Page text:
Discussion: Who Is The Yankees MVP?

From Marc Carig:

As you’d expect in a champagne-soaked celebration, the Yankees were quick to hand out credit to others on Sunday afternoon. Take, for instance, Alex Rodriguez, who bestowed MVP honors on at least three different guys.
“You could say Joe Giradi has been our MVP,” Rodriguez said. “He has been phenomenal.”
He continued: “Mark Teixeira, he’s like a four-star general. He’s just an unbelievable player. I’m so proud to be this teammate, Derek Jeter as well. Both guys should be MVP.”
Jeter’s presence atop the lineup has ignited the offense. Teixeira’s blend of power, run production and defense has been invaluable. Girardi should get plenty of credit for his approach to rest and preventing injury. And Cashman should be lauded for the mix of talent he has pieced together.

I asked this question back in August, and the poll to the right suggests that Jeter is the most popular choice. However, a legitimate case can be made for Teixeira, Sabathia, Hughes, Rodriguez, Rivera, and others.… Click here to read the rest

Quick Bits: Roster Decisions

Here are a few quick news items on the day:

  • The Yankee coaches, along with assorted staff members, will meet today in order to construct their respective roster for the ALDS.
  • Melky Cabrera and Robinson Cano will have the night off against Kansas City and Anthony Lerew. Most of the other regulars—Tex, Damon, Jeter, Swisher, A-Rod—are expected to return to the lineup after receiving a day-off against Luke Hochevar.
  • Jerry Hairston Jr. will take live batting practice today after being sidelined with tendinitis in his left wrist. Hairston received a cortisone shot a few days ago—his second of the month—in order to help alleviate the issue.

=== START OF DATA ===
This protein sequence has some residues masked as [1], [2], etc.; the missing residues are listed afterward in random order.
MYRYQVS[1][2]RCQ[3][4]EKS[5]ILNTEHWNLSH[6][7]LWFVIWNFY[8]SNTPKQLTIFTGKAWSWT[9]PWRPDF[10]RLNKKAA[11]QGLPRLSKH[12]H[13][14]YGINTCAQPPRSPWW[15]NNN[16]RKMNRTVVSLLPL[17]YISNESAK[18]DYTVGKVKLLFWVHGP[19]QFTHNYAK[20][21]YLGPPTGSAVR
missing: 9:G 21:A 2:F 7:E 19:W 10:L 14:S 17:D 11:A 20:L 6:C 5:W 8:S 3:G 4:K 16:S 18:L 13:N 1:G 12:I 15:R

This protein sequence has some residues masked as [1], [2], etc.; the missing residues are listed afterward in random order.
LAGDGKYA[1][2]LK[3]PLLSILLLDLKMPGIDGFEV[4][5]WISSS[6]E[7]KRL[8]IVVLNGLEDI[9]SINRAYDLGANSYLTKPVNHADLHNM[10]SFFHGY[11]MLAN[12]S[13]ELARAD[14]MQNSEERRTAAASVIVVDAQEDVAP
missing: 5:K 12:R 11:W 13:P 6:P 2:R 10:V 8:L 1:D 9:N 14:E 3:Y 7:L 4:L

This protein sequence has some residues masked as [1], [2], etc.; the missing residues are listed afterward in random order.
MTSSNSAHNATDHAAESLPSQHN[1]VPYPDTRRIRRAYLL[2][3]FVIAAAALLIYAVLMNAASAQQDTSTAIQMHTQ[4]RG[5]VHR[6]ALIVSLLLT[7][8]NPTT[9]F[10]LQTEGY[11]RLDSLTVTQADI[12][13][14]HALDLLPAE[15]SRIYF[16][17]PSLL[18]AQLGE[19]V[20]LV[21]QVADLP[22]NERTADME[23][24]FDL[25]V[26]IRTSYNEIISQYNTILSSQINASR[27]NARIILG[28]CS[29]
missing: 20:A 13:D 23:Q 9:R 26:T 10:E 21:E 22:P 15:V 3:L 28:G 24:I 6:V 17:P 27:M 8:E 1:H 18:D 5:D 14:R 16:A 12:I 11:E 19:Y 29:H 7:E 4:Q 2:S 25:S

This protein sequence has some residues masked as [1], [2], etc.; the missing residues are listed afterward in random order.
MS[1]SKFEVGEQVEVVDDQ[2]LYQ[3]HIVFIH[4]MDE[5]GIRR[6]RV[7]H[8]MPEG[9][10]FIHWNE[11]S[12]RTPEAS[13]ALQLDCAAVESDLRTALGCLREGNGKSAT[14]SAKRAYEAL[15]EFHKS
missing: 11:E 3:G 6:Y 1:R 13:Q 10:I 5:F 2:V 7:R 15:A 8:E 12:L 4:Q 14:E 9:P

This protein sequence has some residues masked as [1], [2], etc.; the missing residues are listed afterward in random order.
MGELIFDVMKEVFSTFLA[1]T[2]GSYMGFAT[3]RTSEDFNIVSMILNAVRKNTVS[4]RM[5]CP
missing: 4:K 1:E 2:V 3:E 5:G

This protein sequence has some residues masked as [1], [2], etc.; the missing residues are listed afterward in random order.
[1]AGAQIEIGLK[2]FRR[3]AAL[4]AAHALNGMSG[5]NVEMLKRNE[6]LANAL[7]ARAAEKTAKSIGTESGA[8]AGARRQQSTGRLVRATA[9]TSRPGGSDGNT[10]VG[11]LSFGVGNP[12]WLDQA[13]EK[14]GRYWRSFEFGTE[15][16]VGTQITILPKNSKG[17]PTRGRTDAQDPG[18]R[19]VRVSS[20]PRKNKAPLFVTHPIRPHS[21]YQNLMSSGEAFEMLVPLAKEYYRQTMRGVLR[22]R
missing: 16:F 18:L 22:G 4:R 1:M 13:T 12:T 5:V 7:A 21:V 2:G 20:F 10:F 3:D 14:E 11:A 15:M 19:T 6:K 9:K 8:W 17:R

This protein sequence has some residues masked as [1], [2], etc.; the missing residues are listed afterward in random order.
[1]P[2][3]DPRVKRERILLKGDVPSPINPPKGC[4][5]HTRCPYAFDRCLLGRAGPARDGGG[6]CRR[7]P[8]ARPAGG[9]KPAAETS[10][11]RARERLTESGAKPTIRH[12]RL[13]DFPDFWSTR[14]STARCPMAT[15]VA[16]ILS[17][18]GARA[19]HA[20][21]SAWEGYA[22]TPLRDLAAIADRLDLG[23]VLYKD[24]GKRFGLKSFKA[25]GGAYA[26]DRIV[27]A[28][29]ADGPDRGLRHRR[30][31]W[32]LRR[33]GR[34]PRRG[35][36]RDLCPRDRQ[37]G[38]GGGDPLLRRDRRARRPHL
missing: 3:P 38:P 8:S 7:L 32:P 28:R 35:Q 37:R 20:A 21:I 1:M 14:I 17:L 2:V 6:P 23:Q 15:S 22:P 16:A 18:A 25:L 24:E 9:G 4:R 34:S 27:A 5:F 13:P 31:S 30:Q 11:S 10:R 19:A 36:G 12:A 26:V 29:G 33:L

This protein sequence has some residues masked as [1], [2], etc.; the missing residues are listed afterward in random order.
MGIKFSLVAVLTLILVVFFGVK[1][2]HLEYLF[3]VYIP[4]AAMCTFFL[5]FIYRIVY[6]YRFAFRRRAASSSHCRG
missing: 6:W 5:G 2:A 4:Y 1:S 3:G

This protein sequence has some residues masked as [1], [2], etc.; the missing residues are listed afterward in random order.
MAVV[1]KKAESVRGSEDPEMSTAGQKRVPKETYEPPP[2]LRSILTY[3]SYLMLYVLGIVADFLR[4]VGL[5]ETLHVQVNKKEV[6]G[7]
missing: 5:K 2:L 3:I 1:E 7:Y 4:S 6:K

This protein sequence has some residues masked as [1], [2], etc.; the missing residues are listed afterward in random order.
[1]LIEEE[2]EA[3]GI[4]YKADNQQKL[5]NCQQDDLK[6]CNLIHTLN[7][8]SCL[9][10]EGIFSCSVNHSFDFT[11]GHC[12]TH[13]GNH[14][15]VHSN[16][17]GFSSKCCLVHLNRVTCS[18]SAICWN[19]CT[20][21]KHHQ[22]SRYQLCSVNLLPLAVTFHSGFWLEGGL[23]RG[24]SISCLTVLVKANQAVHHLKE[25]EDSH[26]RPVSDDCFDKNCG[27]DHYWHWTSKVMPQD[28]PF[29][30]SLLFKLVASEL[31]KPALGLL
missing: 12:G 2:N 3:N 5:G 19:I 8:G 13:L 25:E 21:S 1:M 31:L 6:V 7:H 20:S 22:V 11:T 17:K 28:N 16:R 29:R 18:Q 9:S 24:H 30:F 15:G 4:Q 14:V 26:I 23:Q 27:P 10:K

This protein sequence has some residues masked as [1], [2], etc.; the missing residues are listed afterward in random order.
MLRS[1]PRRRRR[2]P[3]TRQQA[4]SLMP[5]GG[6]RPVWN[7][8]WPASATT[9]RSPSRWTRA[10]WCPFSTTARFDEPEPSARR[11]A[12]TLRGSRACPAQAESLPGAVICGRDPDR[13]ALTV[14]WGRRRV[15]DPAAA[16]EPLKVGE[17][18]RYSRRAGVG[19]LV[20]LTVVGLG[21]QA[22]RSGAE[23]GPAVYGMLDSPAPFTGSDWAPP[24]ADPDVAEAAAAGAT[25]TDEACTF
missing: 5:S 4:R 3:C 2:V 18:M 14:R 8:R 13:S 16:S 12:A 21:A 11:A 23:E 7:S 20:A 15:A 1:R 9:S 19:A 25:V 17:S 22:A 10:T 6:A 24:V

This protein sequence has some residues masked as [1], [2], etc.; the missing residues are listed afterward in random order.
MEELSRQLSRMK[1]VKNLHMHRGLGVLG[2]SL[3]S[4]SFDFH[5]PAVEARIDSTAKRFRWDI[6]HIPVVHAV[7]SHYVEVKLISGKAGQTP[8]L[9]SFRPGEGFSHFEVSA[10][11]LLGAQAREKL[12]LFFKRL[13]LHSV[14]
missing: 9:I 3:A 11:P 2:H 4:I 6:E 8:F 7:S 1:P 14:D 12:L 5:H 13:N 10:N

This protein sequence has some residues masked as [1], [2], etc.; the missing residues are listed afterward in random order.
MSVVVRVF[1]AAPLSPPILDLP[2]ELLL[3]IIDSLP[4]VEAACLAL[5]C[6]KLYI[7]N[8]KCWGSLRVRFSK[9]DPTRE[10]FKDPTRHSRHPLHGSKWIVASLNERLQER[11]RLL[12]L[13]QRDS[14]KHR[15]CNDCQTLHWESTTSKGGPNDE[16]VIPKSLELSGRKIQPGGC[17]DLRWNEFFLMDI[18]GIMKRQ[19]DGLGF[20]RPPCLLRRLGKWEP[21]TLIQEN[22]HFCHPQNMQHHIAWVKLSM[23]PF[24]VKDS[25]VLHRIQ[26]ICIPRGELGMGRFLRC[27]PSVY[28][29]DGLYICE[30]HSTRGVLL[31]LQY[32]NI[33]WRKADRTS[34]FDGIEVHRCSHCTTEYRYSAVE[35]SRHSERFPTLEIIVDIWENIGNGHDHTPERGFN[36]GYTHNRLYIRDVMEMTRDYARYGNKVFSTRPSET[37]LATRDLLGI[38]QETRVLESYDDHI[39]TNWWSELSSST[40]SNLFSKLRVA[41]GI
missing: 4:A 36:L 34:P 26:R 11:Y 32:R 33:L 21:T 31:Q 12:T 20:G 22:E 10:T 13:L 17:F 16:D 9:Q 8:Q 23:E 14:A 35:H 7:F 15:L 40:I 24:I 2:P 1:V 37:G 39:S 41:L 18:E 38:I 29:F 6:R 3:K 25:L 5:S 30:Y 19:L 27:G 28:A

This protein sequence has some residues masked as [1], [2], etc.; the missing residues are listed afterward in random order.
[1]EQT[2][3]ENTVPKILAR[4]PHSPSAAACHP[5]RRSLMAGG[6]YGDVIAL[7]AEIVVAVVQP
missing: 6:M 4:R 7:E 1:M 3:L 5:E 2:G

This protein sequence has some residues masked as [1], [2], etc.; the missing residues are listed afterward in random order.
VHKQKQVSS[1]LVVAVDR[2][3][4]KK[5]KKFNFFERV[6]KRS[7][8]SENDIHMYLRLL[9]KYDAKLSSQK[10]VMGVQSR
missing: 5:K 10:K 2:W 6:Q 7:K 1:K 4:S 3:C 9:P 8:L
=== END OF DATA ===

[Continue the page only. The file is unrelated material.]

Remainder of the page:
• Derek Jeter and Mariano Rivera will be honored for their historic accomplishments this season, prior to tonight’s ballgame. As we all know, this year, Jeter passed Lou Gehrig on the Yankees’ all-time hits list and Mariano collected the 500th save of his career. It should make for a nice moment, so if you’re going to tonight’s game, be sure to get there early.
Click here to read the rest

The Kansas City Royals: Who even Robbie Cano can get a hit with RISP against

Robinson Cano has had a fantastic bounceback season after a putrid 2008. While I still find myself periodically tearing my hair out after way too many first-pitch swings, the approach seems to mostly be working for him — a career-high 25 home runs (one of which came last night via his second career grand slam) and a highly respectable .870 OPS. The Mario Mendoza-like BA with RISP is generally explained away by bad luck, which is partially true, although changing his approach to situational hitting could help improve on that number, since pitchers are clearly changing their approach to Cano with men on base.

In any event, Cano’s blast was the highlight of an 8-2 win over the Royals that felt like watching a spring training game. That a good number of fans bothered to sit through a two-hour rain delay to watch the Yankees’ scrubs take on a team slightly better than the Orioles is both impressive and a little disturbing.… Click here to read the rest

The Amazing Phil Hughes

Starter -0.86 -0.17 -1.31 -1.92
Reliever 2.66 5.45 0.78
Starter 57% 92.3 20.3% 87.7 21.4% 76.5 1.3% 83.5
Reliever 67% 94.7 13.4% 89.3 19.6% 77.5

wFB/C shows how many runs above average Hughes creates per 100 fastballs thrown. wCT/C is for the cutter, CB is the curveball and CH is the Changeup. The numbers there speak for themselves. On the next chart, the FB% is what percent fastballs he’s throwing, and FBv is the average velocity on fastballs. As you can see, the speed on his pitches has ticked up across the board, and he’s throwing more fastballs (which makes sense given he never has to get through the lineup twice).

Let’s take a look at the differences between his fastball as a starter and a reliever. While I’m currently putting in significant work on creating a more complete pitchFX database, with which I’ll be able to do much more complete analysis of this sort, at this moment I’ll use data from Hughes’ September 22 relief appearance, and his start against Texas on May 25th.… Click here to read the rest